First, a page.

“So, where do you see yourself in five years?” doe eyed, I asked my (now) husband after a few months of dating.
Chomping away on a pepperoni pizza, he finally tore off of it long enough to say, “well, I guess I always saw myself in Cali. I love New York, but I don’t know if the expenses are worth the grimy way of living here.”
I almost lost my shit. Here I am, with an incredible man, constantly sweeping me off my feet. And then, all nonchalant, he drops a bomb like this. The nerve!
That night, after we ate our pizza, drank our wine and kissed goodbye, I remember thinking about the day I moved into my first apartment in this city.
It was about 400 square feet, give or take. It was small, but quaint. It opened up to the kitchen, which spilled into the living room; though, I don't know if you can call it a living room because the only people that could "live" in the space was me and maybe two others if they were small and didn't mind standing or sitting on the floor. The kitchen was equipped with five cabinets, a stove, a microwave and a mini fridge.
FYI: during this time, frozen foods were no longer a part of my diet. Not because I didn't love stuffing my face with Ellio's pizza and Breyers ice cream... because it literally wouldn't fit into the tiny cubbyhole that was apparently the freezer.
To the right of the kitchen was the bathroom. It had a little step right in front of it. Keeping with the theme, the bathroom was also quite compact. The sink could fit a slender bottle of hand soap, and you either had to blow on your hands or swing them around rapidly to get them to dry since there was no room for a hand towel. The acute position of the toilet was challenging to say the least- if you were over the height of 5'5 you could only pee if you bent down sideways.
To the left of the living room was my bedroom, which could only fit a bed. I shoved most of my belongings under my bed. And since I was on the first floor of an East Village walk-up, I heard everything. I mean literally everything. Couples arguing on the street until 2:00am. Car alarms beeping into the wee hours of the morning. Ambulance trucks blazing down 10th Street. NYU kids puking from another rager at the 13th Step.
All of this costed me $2,000 per month in rent which, if you were to ask any New Yorker, for the location was a steal. I know what you Non-New Yorkers are thinking, "Why pay $2k to live like that?" Well, I'll tell you why.
Before moving to New York, the days were long and they moved slow - picture a beaten, habitual path in a dull animation. Living life as though it were an afterthought. Chasing dreams as though they were unattainable. My mind was mostly stuck in a place of pattern and convention. The weirdest part? I didn’t even realize how accustomed I had become to this humdrum existence. I lived life in routine, and measured it by time.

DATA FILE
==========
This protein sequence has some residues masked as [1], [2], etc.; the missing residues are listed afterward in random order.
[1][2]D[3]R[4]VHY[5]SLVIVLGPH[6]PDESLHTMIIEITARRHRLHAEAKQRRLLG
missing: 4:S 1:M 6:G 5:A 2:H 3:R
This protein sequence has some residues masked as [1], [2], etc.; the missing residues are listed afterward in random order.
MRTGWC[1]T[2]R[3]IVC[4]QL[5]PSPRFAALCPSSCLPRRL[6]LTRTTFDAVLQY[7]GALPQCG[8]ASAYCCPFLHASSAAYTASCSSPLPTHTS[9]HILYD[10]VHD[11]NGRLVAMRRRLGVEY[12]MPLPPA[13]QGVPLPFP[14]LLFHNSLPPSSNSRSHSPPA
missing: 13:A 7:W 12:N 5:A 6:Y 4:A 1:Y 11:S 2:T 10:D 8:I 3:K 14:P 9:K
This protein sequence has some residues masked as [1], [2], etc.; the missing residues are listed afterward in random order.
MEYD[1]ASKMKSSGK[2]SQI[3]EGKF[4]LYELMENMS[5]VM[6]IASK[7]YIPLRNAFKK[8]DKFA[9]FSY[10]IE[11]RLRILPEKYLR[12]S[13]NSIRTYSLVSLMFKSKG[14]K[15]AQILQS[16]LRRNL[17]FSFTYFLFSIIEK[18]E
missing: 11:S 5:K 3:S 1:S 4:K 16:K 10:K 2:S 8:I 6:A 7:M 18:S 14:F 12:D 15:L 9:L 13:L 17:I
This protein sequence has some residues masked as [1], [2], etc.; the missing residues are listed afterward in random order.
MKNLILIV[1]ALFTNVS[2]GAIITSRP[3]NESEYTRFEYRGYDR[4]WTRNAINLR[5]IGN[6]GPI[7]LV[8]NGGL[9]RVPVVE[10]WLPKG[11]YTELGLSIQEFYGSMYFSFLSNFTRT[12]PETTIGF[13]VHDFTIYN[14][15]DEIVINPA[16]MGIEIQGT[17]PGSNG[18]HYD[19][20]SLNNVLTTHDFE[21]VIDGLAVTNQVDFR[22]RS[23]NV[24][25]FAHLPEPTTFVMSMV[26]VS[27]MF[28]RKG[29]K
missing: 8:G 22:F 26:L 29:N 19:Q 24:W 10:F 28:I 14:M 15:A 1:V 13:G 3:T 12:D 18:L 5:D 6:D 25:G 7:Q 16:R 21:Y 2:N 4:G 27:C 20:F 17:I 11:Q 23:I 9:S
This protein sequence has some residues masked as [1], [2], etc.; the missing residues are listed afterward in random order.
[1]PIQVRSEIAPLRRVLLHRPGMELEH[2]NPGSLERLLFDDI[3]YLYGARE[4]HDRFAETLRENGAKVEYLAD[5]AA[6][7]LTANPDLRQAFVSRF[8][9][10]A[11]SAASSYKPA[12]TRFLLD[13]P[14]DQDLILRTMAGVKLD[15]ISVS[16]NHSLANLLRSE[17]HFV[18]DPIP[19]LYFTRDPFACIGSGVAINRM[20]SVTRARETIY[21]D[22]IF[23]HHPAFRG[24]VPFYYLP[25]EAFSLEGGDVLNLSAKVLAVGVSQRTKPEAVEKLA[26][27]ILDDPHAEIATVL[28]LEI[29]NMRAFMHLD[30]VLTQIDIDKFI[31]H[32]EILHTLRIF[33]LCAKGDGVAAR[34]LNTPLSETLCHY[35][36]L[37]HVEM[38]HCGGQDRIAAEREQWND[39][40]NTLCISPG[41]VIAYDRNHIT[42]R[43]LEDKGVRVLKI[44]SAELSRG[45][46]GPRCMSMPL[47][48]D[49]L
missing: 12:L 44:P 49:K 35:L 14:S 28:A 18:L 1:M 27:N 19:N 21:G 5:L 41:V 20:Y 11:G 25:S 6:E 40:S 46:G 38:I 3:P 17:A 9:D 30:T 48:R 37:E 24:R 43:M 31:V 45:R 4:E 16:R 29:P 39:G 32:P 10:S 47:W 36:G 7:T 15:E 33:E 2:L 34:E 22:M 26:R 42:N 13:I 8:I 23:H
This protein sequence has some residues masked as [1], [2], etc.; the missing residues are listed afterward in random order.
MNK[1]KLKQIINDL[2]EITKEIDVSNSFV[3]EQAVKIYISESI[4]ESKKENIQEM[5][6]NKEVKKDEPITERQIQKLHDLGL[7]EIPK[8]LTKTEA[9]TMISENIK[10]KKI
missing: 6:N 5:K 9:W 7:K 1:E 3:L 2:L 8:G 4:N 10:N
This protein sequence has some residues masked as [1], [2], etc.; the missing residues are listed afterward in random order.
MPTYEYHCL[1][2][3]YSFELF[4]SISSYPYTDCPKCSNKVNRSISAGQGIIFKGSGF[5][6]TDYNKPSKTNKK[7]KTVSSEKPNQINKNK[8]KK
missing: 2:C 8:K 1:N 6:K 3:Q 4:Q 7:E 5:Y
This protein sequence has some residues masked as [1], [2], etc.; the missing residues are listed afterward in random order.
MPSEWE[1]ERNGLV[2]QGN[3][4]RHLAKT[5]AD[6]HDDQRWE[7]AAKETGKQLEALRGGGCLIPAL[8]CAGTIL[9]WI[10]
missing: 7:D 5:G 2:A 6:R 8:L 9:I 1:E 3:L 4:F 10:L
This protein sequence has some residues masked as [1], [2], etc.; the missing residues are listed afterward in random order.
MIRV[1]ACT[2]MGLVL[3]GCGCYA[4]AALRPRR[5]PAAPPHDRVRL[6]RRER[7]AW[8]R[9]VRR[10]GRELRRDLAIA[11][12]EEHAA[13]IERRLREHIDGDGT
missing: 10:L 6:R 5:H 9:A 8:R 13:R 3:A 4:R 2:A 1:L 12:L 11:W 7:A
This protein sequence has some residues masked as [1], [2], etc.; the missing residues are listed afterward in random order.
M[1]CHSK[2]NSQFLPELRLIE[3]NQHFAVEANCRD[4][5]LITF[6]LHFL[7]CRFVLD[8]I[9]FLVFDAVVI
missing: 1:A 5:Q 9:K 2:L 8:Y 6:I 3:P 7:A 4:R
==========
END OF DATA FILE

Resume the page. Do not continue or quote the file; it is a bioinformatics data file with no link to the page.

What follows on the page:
All of that changed when I moved to New York City.
In New York, my mind started to crave inspiration in a way I never knew possible. It craved revelation. A euphoric high of which can only be reached when surrounding milieu is empowered.
Growing up in the northern part of New Jersey, an hour bus ride outside of Port Authority, I was always somewhat attached to New York’s orbit-- like a cousin visiting on weekends. I went to the polished areas, I left before the clock struck midnight, I charged forward with the herds of people in the busiest parts of the city.
Even visiting became routine in time: climb into a bus, ride the same route expecting traffic along the bend before the Lincoln Tunnel, walk out of the bus, get into a cab, meet friends, walk back to Port Authority, climb back onto the bus, and so on and so forth. Pressed for time and always just a temporary guest, I never stopped to fully immerse myself in the actual city. To breathe it’s electric air and experience a deluge of unanticipated events.
I always knew this city was a different world filled with distinct people. It’s where I truly understood freedom of expression and micro-cultures of every personage, all the while anonymous in the crowd. I quickly became captivated by my surroundings and the hustle of like-minded souls searching for their footing in a place where talking about your goals is for the weak, but seeing them through proved your worth.
After seven years of living in New York, I can't possibly put a price tag on the experiences I have been fortunate to taste. The city blindly gave me an adventurous spirit that will never be pacified. It gifted me perseverance and concentration that will forever be heightened. It showed me how to be a stronger person with acute awareness, increased range and refreshing sensitivity. It patiently showed me how to manifest my fear into curiosity.
If you let it, this city will allow you every opportunity to chase your dreams, to explore, to dare, to push boundaries, to love, to laugh, to dream, to achieve, to mature. New York will raise you up and it will inevitably knock you down, but in the end, if you can make it here, you can make it anywhere.
I know I may not be in this city forever (the things I'll do for my husband...sigh); I also know I am armed with abundant life lessons to prepare me for any place I am destined to reside in. So, to answer that age old question from earlier:
Yes, I would pay $2,000 a month to live in a tiny apartment with crappy furnishings, and walk on streets filled with mounds of garbage because what I have gained here is far more valuable than any amount of money can buy.